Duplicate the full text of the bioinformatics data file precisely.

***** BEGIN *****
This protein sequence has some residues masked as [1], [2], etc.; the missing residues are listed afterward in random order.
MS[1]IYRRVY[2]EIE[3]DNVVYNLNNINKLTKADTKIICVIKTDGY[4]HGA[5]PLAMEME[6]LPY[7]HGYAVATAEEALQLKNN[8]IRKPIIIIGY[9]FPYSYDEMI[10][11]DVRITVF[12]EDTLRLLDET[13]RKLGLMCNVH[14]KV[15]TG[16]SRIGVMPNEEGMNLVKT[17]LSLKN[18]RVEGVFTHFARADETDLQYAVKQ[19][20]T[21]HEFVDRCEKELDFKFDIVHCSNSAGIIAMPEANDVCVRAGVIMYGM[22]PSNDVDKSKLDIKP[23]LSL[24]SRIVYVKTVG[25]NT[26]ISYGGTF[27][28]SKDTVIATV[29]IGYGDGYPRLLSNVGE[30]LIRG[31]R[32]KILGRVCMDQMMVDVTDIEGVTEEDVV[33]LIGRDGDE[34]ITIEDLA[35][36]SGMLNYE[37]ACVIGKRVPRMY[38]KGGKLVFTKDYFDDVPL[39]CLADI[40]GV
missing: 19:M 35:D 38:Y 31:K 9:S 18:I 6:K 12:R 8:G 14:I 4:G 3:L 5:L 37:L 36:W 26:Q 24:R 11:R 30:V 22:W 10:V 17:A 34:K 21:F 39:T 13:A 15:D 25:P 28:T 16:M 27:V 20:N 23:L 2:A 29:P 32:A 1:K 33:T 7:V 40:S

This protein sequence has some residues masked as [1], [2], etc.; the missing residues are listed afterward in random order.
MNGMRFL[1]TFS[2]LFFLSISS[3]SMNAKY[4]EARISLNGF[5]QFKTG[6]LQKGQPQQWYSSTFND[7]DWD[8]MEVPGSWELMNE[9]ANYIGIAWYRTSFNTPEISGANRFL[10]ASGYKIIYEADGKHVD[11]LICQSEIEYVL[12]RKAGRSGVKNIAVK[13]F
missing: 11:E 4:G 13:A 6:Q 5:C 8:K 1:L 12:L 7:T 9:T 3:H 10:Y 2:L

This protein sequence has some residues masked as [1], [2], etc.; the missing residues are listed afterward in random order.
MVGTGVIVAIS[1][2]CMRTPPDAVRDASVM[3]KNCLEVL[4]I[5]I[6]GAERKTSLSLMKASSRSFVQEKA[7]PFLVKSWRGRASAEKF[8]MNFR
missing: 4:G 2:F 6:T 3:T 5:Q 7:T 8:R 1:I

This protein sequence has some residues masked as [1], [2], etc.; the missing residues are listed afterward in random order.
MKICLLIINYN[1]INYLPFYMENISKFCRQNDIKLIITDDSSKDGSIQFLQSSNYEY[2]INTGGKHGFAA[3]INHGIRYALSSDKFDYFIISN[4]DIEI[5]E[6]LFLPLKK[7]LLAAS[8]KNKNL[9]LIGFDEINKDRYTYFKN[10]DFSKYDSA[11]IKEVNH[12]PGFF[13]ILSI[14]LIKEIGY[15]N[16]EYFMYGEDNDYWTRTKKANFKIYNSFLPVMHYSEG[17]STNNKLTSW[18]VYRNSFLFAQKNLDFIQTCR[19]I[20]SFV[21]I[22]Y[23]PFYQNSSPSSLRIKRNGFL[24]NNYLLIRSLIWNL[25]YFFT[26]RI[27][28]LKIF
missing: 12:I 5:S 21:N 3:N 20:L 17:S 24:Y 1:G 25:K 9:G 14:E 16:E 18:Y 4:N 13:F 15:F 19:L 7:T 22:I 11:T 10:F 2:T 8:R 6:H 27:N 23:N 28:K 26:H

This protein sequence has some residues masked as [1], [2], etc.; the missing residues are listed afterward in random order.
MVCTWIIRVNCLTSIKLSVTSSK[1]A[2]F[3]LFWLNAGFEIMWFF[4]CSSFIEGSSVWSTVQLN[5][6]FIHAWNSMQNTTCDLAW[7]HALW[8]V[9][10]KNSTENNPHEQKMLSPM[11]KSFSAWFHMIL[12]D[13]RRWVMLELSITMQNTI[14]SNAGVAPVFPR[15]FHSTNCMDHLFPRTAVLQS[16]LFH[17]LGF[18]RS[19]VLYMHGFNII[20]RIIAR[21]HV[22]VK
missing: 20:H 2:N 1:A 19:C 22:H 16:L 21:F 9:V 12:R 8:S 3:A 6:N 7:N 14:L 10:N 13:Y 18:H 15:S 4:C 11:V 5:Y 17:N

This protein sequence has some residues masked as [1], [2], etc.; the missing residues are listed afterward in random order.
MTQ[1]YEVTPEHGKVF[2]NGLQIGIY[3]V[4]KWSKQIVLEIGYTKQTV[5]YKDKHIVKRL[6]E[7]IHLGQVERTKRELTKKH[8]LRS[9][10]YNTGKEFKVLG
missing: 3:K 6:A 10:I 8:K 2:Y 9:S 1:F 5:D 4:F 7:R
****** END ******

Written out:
This protein sequence has some residues masked as [1], [2], etc.; the missing residues are listed afterward in random order.
MS[1]IYRRVY[2]EIE[3]DNVVYNLNNINKLTKADTKIICVIKTDGY[4]HGA[5]PLAMEME[6]LPY[7]HGYAVATAEEALQLKNN[8]IRKPIIIIGY[9]FPYSYDEMI[10][11]DVRITVF[12]EDTLRLLDET[13]RKLGLMCNVH[14]KV[15]TG[16]SRIGVMPNEEGMNLVKT[17]LSLKN[18]RVEGVFTHFARADETDLQYAVKQ[19][20]T[21]HEFVDRCEKELDFKFDIVHCSNSAGIIAMPEANDVCVRAGVIMYGM[22]PSNDVDKSKLDIKP[23]LSL[24]SRIVYVKTVG[25]NT[26]ISYGGTF[27][28]SKDTVIATV[29]IGYGDGYPRLLSNVGE[30]LIRG[31]R[32]KILGRVCMDQMMVDVTDIEGVTEEDVV[33]LIGRDGDE[34]ITIEDLA[35][36]SGMLNYE[37]ACVIGKRVPRMY[38]KGGKLVFTKDYFDDVPL[39]CLADI[40]GV
missing: 19:M 35:D 38:Y 31:K 9:S 18:I 6:K 12:R 8:G 14:I 4:G 3:L 5:L 37:L 36:W 26:Q 24:R 11:R 30:V 22:W 10:V 17:A 34:K 21:F 39:T 13:A 15:D 25:P 28:T 16:M 27:V 20:N 23:L 2:A 29:P 32:A 1:K 33:T 7:V 40:S

This protein sequence has some residues masked as [1], [2], etc.; the missing residues are listed afterward in random order.
MNGMRFL[1]TFS[2]LFFLSISS[3]SMNAKY[4]EARISLNGF[5]QFKTG[6]LQKGQPQQWYSSTFND[7]DWD[8]MEVPGSWELMNE[9]ANYIGIAWYRTSFNTPEISGANRFL[10]ASGYKIIYEADGKHVD[11]LICQSEIEYVL[12]RKAGRSGVKNIAVK[13]F
missing: 11:E 4:G 13:A 6:Q 5:C 8:K 1:L 12:L 7:T 9:T 3:H 10:Y 2:L

This protein sequence has some residues masked as [1], [2], etc.; the missing residues are listed afterward in random order.
MVGTGVIVAIS[1][2]CMRTPPDAVRDASVM[3]KNCLEVL[4]I[5]I[6]GAERKTSLSLMKASSRSFVQEKA[7]PFLVKSWRGRASAEKF[8]MNFR
missing: 4:G 2:F 6:T 3:T 5:Q 7:T 8:R 1:I

This protein sequence has some residues masked as [1], [2], etc.; the missing residues are listed afterward in random order.
MKICLLIINYN[1]INYLPFYMENISKFCRQNDIKLIITDDSSKDGSIQFLQSSNYEY[2]INTGGKHGFAA[3]INHGIRYALSSDKFDYFIISN[4]DIEI[5]E[6]LFLPLKK[7]LLAAS[8]KNKNL[9]LIGFDEINKDRYTYFKN[10]DFSKYDSA[11]IKEVNH[12]PGFF[13]ILSI[14]LIKEIGY[15]N[16]EYFMYGEDNDYWTRTKKANFKIYNSFLPVMHYSEG[17]STNNKLTSW[18]VYRNSFLFAQKNLDFIQTCR[19]I[20]SFV[21]I[22]Y[23]PFYQNSSPSSLRIKRNGFL[24]NNYLLIRSLIWNL[25]YFFT[26]RI[27][28]LKIF
missing: 12:I 5:S 21:N 3:N 20:L 17:S 24:Y 1:G 25:K 9:G 14:E 16:E 18:Y 4:N 13:F 15:F 19:L 7:T 22:I 11:T 10:F 2:T 8:R 6:H 27:N 23:N 28:K 26:H

This protein sequence has some residues masked as [1], [2], etc.; the missing residues are listed afterward in random order.
MVCTWIIRVNCLTSIKLSVTSSK[1]A[2]F[3]LFWLNAGFEIMWFF[4]CSSFIEGSSVWSTVQLN[5][6]FIHAWNSMQNTTCDLAW[7]HALW[8]V[9][10]KNSTENNPHEQKMLSPM[11]KSFSAWFHMIL[12]D[13]RRWVMLELSITMQNTI[14]SNAGVAPVFPR[15]FHSTNCMDHLFPRTAVLQS[16]LFH[17]LGF[18]RS[19]VLYMHGFNII[20]RIIAR[21]HV[22]VK
missing: 20:H 2:N 1:A 19:C 22:H 16:L 21:F 9:V 12:R 8:S 3:A 6:N 7:N 14:L 10:N 13:Y 18:H 15:S 4:C 11:V 5:Y 17:N

This protein sequence has some residues masked as [1], [2], etc.; the missing residues are listed afterward in random order.
MTQ[1]YEVTPEHGKVF[2]NGLQIGIY[3]V[4]KWSKQIVLEIGYTKQTV[5]YKDKHIVKRL[6]E[7]IHLGQVERTKRELTKKH[8]LRS[9][10]YNTGKEFKVLG
missing: 3:K 6:A 10:I 8:K 2:Y 9:S 1:F 5:D 4:F 7:R